Squid are cephalopods of the order Teuthida, which comprises around 300 species. Squid are strong swimmers and some species can “fly” for short distances out of the water. The skin is covered in chromatophores, which enable squid to change colour to suit their surroundings, making them practically invisible.

Squid are a source of natural aquatic protein. Fresh squid has a high protein content of as much as 16-20 per cent, it is also very low in fat. Being rich in unsaturated fatty acids such as EPA and DHA, besides taurine, it prevents cholesterol, hardening of the arteries and formation of gallstones. Squid is rich in calcium, phosphorus and iron, and is effective in treating anaemia.

The body can be stuffed whole, cut into flat pieces, or sliced into rings. The arms, tentacles, and ink are also edible.

Now, for a recipe.

Salt and Pepper Squid Salad


Squid, cleaned hoods only: 500 gm

Cracked black pepper: half tsp

Sea salt: 1 tsp

Lemon pepper seasoning: half tsp

Peanut oil: 1 tbsp


Lebanese cucumber, sliced thinly (about 130 gm): 1

Green onions, sliced thinly (also known as spring onions): 2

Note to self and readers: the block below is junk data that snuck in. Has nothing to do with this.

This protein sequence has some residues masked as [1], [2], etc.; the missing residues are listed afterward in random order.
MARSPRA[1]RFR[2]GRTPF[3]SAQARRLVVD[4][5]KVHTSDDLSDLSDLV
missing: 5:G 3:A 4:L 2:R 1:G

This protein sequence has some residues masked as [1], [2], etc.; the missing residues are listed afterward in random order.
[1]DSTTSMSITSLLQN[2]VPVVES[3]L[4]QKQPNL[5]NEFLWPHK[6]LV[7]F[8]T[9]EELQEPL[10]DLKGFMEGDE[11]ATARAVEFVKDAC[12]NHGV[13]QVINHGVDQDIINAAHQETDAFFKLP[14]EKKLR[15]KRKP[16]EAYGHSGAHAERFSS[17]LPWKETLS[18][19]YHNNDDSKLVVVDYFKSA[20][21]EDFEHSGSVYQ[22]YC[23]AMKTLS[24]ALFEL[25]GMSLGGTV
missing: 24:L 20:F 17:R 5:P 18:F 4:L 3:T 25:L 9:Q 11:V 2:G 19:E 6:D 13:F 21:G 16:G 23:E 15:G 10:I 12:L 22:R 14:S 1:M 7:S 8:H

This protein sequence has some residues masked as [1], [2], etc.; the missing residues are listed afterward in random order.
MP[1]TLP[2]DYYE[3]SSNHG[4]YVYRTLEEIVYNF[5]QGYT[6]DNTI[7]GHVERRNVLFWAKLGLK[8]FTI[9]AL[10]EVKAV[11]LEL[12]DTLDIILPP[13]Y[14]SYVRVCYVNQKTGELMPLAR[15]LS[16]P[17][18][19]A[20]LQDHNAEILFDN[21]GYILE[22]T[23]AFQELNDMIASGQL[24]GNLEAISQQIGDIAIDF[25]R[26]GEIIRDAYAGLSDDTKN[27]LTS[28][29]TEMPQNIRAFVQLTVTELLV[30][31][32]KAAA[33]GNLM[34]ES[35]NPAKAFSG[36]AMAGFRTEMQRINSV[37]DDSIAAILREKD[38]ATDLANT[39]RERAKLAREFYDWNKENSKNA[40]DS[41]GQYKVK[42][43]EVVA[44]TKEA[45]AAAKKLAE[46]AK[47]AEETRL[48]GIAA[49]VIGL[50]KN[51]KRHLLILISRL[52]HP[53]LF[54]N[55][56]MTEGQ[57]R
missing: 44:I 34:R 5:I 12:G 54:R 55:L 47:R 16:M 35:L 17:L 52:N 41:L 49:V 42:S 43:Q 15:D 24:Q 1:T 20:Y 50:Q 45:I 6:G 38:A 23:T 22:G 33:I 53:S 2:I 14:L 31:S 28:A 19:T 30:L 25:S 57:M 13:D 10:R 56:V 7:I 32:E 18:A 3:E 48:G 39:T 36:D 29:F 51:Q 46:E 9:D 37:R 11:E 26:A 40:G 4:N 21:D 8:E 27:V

Cherry tomatoes, halved: 250 gm

Roasted peanuts, chopped coarsely: one-third cup

Fresh mint leaves, loosely packed: half cup

Red wine vinegar: 1 tbsp

Peanut oil: 1 tbsp

Method: Cut squid hoods along one side and open out. Using a small sharp knife, score inside of hoods in a diagonal pattern, without cutting all the way through. This will allow the squid to curl during cooking.

Cut each squid hood into eight pieces. Sprinkle squid with combined pepper, salt and lemon pepper seasoning.

Heat oil in wok or large frying pan, stir-fry squid in batches until curled and just cooked through. Serve squid with cucumber salad.

Cucumber salad: Combine cucumber, onion, tomato, nuts and mint in medium bowl. Add combined vinegar and oil, toss to combine.

Executive Chef, Vivanta by Taj - Connemara